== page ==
Lecithin: Lecithin -UK: , US: , from the Greek lekithos, "egg yolk"- is a generic term to designate any group of yellow-brownish fatty substances occurring in animal and plant tissues, which are amphiphilic – they attract both water and fatty substances -and so are both hydrophilic and lipophilic-, and are used for smoothing food textures, dissolving powders -emulsifying-, homogenizing liquid mixtures, and repelling sticking materials.Lecithins are mixtures of glycerophospholipids including phosphatidylcholine, phosphatidylethanolamine, phosphatidylinositol, phosphatidylserine, and phosphatidic acid.Lecithin was first isolated in 1845 by the French chemist and pharmacist Theodore Gobley. In 1850, he named the phosphatidylcholine lécithine. Gobley originally isolated lecithin from egg yolk—λέκιθος lekithos is "egg yolk" in Ancient Greek—and established the complete chemical formula of phosphatidylcholine in 1874; in between, he had demonstrated the presence of lecithin in a variety of biological matters, including venous blood, in human lungs, bile, human brain tissue, fish eggs, fish roe, and chicken and sheep brain. Lecithin can easily be extracted chemically using solvents such as hexane, ethanol, acetone, petroleum ether, benzene, etc., or extraction can be done mechanically. It is usually available from sources such as soybeans, eggs, milk, marine sources, rapeseed, cottonseed, and sunflower. It has low solubility in water, but is an excellent emulsifier. In aqueous solution, its phospholipids can form either liposomes, bilayer sheets, micelles, or lamellar structures, depending on hydration and temperature. This results in a type of surfactant that usually is classified as amphipathic. Lecithin is sold as a food additive and dietary supplement. In cooking, it is sometimes used as an emulsifier and to prevent sticking, for example in nonstick cooking spray.
    Source: Wikipedia
  • E503 - Ammonium carbonates


    Ammonium carbonate: Ammonium carbonate is a salt with the chemical formula -NH4-2CO3. Since it readily degrades to gaseous ammonia and carbon dioxide upon heating, it is used as a leavening agent and also as smelling salt. It is also known as baker's ammonia and was a predecessor to the more modern leavening agents baking soda and baking powder. It is a component of what was formerly known as sal volatile and salt of hartshorn.
    Source: Wikipedia
  • E503ii - Ammonium hydrogen carbonate


    Ammonium carbonate: Ammonium carbonate is a salt with the chemical formula -NH4-2CO3. Since it readily degrades to gaseous ammonia and carbon dioxide upon heating, it is used as a leavening agent and also as smelling salt. It is also known as baker's ammonia and was a predecessor to the more modern leavening agents baking soda and baking powder. It is a component of what was formerly known as sal volatile and salt of hartshorn.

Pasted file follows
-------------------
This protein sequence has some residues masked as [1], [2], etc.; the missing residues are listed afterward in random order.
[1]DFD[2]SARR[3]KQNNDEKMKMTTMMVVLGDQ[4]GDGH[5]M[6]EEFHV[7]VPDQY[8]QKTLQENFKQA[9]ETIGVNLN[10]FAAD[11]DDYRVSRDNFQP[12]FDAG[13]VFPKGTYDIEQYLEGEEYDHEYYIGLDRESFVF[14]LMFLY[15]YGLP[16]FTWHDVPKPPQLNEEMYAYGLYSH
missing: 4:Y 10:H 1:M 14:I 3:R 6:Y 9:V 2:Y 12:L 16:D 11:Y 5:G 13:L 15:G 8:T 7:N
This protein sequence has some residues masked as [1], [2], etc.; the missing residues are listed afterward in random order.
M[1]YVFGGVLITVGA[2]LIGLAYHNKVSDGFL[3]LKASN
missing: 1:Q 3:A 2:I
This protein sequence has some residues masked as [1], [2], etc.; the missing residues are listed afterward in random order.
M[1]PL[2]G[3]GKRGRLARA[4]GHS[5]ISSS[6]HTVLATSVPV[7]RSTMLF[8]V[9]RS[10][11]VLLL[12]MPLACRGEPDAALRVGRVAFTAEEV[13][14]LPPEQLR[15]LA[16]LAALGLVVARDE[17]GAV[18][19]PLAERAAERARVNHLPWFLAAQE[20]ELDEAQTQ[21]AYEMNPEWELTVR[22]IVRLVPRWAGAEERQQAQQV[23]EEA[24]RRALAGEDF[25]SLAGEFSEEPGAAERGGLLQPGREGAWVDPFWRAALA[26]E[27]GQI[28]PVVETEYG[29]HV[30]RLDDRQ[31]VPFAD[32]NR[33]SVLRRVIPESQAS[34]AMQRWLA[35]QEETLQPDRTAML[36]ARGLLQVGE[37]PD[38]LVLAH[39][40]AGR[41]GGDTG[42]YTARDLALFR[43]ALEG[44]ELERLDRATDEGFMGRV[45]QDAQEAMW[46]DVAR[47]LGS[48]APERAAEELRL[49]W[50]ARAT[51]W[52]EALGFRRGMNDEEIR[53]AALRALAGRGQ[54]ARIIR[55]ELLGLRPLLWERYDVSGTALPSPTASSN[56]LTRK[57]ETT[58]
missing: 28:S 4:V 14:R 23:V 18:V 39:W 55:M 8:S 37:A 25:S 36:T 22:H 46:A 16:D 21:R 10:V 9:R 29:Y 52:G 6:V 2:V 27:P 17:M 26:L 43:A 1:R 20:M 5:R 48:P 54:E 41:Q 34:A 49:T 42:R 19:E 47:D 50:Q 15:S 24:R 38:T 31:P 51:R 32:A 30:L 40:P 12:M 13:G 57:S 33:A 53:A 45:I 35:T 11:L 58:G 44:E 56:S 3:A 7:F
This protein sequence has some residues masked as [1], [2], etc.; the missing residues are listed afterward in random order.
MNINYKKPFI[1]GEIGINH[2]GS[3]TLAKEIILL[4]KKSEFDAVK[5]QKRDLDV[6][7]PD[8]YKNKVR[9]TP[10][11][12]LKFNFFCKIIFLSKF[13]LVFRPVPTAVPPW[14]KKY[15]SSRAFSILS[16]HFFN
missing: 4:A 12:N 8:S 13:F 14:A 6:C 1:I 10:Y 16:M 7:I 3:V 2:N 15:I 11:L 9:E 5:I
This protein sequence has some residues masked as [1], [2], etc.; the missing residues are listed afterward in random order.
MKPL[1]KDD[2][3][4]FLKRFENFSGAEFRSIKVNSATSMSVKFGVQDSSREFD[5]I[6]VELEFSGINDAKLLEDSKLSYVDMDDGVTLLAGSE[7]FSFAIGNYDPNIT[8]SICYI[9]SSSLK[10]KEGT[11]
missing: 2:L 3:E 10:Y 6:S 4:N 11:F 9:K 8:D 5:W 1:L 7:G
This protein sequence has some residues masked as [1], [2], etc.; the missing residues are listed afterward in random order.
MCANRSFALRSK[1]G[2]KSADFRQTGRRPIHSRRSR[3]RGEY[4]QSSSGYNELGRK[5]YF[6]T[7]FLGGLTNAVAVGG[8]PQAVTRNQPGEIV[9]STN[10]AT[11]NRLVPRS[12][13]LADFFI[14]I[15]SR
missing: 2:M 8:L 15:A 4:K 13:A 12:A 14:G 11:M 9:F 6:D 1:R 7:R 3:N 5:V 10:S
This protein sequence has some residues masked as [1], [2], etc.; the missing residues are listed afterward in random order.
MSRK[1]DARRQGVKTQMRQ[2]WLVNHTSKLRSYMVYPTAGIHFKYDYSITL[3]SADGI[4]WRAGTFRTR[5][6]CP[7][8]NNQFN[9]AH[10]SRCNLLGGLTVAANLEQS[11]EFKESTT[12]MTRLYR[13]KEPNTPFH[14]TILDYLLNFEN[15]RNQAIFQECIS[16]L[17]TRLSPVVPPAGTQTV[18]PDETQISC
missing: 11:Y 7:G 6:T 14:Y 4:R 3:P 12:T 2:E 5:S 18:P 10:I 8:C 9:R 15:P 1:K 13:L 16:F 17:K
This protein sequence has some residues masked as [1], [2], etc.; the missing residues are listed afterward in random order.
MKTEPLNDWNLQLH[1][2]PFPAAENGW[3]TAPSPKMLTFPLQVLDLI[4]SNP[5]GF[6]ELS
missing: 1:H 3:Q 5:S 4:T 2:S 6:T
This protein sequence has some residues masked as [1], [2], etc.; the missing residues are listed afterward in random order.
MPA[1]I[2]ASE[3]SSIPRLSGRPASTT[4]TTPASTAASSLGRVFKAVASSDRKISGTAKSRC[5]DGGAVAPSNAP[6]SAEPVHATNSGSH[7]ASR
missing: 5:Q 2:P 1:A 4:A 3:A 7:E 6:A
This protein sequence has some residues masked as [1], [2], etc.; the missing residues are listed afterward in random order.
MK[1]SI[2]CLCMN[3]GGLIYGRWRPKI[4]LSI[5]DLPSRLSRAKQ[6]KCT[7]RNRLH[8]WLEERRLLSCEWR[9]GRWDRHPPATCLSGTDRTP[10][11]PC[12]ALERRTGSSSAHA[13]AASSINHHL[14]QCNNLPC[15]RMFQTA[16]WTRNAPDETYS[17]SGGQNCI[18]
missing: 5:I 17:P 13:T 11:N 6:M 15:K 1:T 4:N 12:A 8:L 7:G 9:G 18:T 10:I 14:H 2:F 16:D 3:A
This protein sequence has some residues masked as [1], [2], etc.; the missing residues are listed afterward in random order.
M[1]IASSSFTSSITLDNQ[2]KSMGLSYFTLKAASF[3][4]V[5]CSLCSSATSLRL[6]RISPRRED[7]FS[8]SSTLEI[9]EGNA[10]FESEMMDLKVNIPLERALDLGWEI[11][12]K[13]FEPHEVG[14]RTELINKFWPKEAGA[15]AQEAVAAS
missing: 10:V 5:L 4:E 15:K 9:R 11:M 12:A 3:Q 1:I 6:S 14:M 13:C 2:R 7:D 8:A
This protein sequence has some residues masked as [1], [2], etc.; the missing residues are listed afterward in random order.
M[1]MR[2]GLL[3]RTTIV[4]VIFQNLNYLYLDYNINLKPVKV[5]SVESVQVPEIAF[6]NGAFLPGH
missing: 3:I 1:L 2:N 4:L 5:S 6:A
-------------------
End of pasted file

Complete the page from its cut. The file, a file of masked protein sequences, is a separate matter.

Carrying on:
Source: Wikipedia
  • E965 - Maltitol


    Maltitol: Maltitol is a sugar alcohol -a polyol- used as a sugar substitute. It has 75–90% of the sweetness of sucrose -table sugar- and nearly identical properties, except for browning. It is used to replace table sugar because it is half as caloric, does not promote tooth decay, and has a somewhat lesser effect on blood glucose. In chemical terms, maltitol is known as 4-O-α-glucopyranosyl-D-sorbitol. It is used in commercial products under trade names such as Lesys, Maltisweet and SweetPearl.
    Source: Wikipedia

Ingredients analysis

  • icon

    Palm oil


    Ingredients that contain palm oil: Palm and palm kernel oil
The analysis is based solely on the ingredients listed and does not take into account processing methods.
  • icon

    Details of the analysis of the ingredients


    Wheat flour, filling (sweetener (maltitol), vegetable fat (palm and palm kernel), wheat starch, vegetable fibre, vegetable oil (high oleic sunflower oil), vanilla flavouring, emulsifier (soya lecithin)), sweetener (maltitol), vegetable oil (high oleic sunflower oil), cocoa powder, vegetable fibre, raising agents (sodium, ammonium bicarbonate), salt, emulsifier (soya lecithin), flavourings
    1. Wheat flour -> en:wheat-flour - vegan: yes - vegetarian: yes - percent_min: 10 - percent_max: 100
    2. filling -> en:filling - vegan: ignore - vegetarian: ignore - percent_min: 0 - percent_max: 50
      1. sweetener -> en:sweetener - percent_min: 0 - percent_max: 50
        1. maltitol -> en:e965 - vegan: yes - vegetarian: yes - percent_min: 0 - percent_max: 50
      2. vegetable fat -> en:vegetable-fat - vegan: yes - vegetarian: yes - from_palm_oil: maybe - percent_min: 0 - percent_max: 25
        1. palm and palm kernel -> en:palm-and-palm-kernel-oil - vegan: yes - vegetarian: yes - from_palm_oil: yes - percent_min: 0 - percent_max: 25